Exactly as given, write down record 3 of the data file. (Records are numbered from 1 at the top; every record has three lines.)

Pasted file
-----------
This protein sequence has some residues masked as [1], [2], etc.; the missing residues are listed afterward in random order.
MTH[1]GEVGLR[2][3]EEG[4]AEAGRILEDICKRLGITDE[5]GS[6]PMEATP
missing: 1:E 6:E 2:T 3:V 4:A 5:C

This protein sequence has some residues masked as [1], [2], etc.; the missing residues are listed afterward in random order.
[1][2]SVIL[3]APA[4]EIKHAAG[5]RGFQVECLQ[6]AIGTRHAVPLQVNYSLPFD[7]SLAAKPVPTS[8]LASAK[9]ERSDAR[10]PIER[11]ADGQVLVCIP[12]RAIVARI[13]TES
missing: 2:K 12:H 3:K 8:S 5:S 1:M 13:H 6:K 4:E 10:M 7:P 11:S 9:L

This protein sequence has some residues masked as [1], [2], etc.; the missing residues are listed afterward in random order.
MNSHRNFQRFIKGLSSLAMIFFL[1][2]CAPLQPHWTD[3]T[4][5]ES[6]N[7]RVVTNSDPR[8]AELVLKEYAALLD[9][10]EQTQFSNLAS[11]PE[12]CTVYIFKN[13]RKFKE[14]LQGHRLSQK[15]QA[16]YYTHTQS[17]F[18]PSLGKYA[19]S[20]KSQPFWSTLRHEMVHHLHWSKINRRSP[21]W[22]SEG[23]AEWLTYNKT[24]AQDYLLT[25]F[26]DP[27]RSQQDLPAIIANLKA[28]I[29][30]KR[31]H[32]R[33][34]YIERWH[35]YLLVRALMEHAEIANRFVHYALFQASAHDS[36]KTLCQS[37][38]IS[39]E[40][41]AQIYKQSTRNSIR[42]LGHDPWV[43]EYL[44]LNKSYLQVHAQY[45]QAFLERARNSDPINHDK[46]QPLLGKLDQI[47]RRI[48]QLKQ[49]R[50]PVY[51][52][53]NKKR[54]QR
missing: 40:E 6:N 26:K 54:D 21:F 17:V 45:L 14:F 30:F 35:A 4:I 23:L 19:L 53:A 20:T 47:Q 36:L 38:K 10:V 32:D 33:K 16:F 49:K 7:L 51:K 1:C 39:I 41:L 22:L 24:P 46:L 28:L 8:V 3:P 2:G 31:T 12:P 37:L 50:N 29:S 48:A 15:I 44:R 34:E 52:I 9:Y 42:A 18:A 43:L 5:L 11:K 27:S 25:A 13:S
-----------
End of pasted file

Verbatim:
This protein sequence has some residues masked as [1], [2], etc.; the missing residues are listed afterward in random order.
MNSHRNFQRFIKGLSSLAMIFFL[1][2]CAPLQPHWTD[3]T[4][5]ES[6]N[7]RVVTNSDPR[8]AELVLKEYAALLD[9][10]EQTQFSNLAS[11]PE[12]CTVYIFKN[13]RKFKE[14]LQGHRLSQK[15]QA[16]YYTHTQS[17]F[18]PSLGKYA[19]S[20]KSQPFWSTLRHEMVHHLHWSKINRRSP[21]W[22]SEG[23]AEWLTYNKT[24]AQDYLLT[25]F[26]DP[27]RSQQDLPAIIANLKA[28]I[29][30]KR[31]H[32]R[33][34]YIERWH[35]YLLVRALMEHAEIANRFVHYALFQASAHDS[36]KTLCQS[37][38]IS[39]E[40][41]AQIYKQSTRNSIR[42]LGHDPWV[43]EYL[44]LNKSYLQVHAQY[45]QAFLERARNSDPINHDK[46]QPLLGKLDQI[47]RRI[48]QLKQ[49]R[50]PVY[51][52][53]NKKR[54]QR
missing: 40:E 6:N 26:K 54:D 21:F 17:V 45:L 14:F 30:F 35:A 4:I 23:L 19:L 53:A 20:T 47:Q 36:L 38:K 10:V 32:D 33:K 16:F 49:K 7:L 51:K 1:C 39:I 41:L 22:L 24:P 46:L 28:L 8:V 3:P 2:G 31:T 12:P 37:L 50:N 29:S 48:A 15:I 44:R 34:E 52:I 9:Y 42:A 18:A 43:L 5:L 11:K 27:S 25:A 13:S